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Saturday, January 09, 2010

THE BLOEDNER MONUMENT

WASHINGTON (Dec. 30, 2009) - Secretary of Veterans Affairs Eric K. Shinseki announced today the Department of Veterans Affairs (VA) has selected the Frazier International History Museum in Louisville, Ky., as the new home of the Bloedner Monument, the nation's oldest Civil War memorial.

The Bloedner Monument was removed from Cave Hill National Cemetery in Louisville in December 2008 and taken to a temporary facility where it was professionally conserved by Conservation Solutions Inc. to arrest further damage.

"The removal of an important monument from a national cemetery is rare and was not undertaken without great deliberation," said Secretary Shinseki. "However, the overwhelming significance of the Bloedner Monument and its failing condition warranted this unusual step."

The monument was carved in January 1862 by Pvt August Bloedner to commemorate his fellow soldiers of the 32nd Indiana Infantry, all of them German immigrants who fell in the Battle of Rowlett's Station near Munfordville, Ky. The monument's original location was on the battlefield, marking the graves of 13 soldiers who perished there. When most of these remains were removed to Cave Hill National Cemetery in 1867, the Bloedner Monument was moved there as well.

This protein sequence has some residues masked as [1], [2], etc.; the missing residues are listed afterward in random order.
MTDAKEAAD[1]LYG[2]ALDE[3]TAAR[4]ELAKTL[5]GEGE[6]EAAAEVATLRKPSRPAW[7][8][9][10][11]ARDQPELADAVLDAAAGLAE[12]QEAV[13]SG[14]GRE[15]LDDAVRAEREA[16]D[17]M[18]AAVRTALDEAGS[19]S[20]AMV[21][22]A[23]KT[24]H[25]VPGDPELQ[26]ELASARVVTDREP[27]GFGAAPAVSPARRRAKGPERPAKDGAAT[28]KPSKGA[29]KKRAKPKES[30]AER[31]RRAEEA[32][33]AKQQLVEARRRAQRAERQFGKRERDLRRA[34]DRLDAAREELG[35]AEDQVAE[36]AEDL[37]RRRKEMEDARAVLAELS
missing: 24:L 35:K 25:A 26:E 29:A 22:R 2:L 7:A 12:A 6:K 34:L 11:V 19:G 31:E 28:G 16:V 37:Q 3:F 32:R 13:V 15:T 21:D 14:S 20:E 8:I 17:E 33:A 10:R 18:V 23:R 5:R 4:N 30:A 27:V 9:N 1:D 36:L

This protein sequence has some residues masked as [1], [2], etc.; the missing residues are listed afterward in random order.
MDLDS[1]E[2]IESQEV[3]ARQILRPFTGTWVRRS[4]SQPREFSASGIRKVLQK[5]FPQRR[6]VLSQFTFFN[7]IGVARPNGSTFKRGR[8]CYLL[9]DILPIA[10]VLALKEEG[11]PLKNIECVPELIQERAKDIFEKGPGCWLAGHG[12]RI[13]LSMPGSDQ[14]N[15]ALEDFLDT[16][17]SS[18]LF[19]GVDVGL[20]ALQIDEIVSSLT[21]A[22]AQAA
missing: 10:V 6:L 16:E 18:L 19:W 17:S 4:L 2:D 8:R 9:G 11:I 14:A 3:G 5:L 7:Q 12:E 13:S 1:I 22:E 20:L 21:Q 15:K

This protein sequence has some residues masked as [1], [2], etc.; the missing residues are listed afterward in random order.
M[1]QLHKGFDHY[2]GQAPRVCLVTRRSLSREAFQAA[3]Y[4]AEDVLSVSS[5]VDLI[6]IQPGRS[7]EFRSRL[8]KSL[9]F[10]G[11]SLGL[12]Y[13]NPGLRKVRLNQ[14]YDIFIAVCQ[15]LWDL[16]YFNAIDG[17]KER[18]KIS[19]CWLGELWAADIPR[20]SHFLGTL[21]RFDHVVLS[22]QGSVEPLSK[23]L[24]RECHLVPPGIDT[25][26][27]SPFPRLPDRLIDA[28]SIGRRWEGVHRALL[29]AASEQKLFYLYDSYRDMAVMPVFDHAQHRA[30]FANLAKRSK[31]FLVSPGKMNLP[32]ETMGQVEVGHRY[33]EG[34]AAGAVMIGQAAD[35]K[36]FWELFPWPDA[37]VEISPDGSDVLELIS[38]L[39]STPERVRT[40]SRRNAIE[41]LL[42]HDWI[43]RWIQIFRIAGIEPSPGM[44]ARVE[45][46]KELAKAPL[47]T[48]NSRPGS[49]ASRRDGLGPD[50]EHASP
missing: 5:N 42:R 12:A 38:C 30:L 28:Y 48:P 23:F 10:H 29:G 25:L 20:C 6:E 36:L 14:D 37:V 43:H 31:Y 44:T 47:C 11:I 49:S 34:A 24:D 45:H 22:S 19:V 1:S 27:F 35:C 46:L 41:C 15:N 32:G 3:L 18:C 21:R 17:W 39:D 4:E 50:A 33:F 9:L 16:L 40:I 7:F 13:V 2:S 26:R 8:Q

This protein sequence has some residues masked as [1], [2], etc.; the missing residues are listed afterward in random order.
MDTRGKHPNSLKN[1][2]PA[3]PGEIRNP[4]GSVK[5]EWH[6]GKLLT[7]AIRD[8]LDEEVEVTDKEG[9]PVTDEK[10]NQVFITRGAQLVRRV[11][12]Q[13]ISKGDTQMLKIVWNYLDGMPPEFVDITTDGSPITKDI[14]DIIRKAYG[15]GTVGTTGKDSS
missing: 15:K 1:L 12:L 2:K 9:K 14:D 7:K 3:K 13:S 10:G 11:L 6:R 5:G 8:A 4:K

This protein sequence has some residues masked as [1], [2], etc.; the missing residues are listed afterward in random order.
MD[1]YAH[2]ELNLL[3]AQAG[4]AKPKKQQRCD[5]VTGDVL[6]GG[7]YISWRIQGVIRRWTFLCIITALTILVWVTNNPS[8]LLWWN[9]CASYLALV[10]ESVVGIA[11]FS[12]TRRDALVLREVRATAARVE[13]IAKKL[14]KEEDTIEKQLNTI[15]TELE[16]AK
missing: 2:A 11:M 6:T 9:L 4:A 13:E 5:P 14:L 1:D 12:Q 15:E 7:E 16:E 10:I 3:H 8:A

VA historians, in collaboration with the Kentucky Heritage Council and Heritage Preservation Inc., selected the Frazier International Museum as the new home from three interested facilities based on Civil War exhibit plans, controlled environment and security, financial stability, annual visitation and proximity to Cave Hill National Cemetery.

The monument was fabricated from St. Genevieve limestone, with a base of Bedford limestone added in 1867. It measures approximately 5 feet long, 1 foot deep and 3 feet high. The monument is carved on one side with a relief of an eagle and an inscription in German in a rustic script. The text was approximately 300 words and 2,500 characters long at the time it was carved. Because of the poor quality of the limestone and effects of the environment, the monument has lost a significant amount of material. Only about 50 percent of the original carving and inscription remains.

The monument was temporarily relocated to a University of Louisville facility for treatment while VA conducted a thorough evaluation of potential sites. The evaluation process included written proposals and site visits. VA posted information on the Internet, mailed information to Veterans and Civil War heritage groups and held a public information meeting to solicit suggestions.

A new monument, with an interpretive sign explaining the significance of the original Bloedner Monument and indicating its location, will be placed at Cave Hill National Cemetery in 2010.

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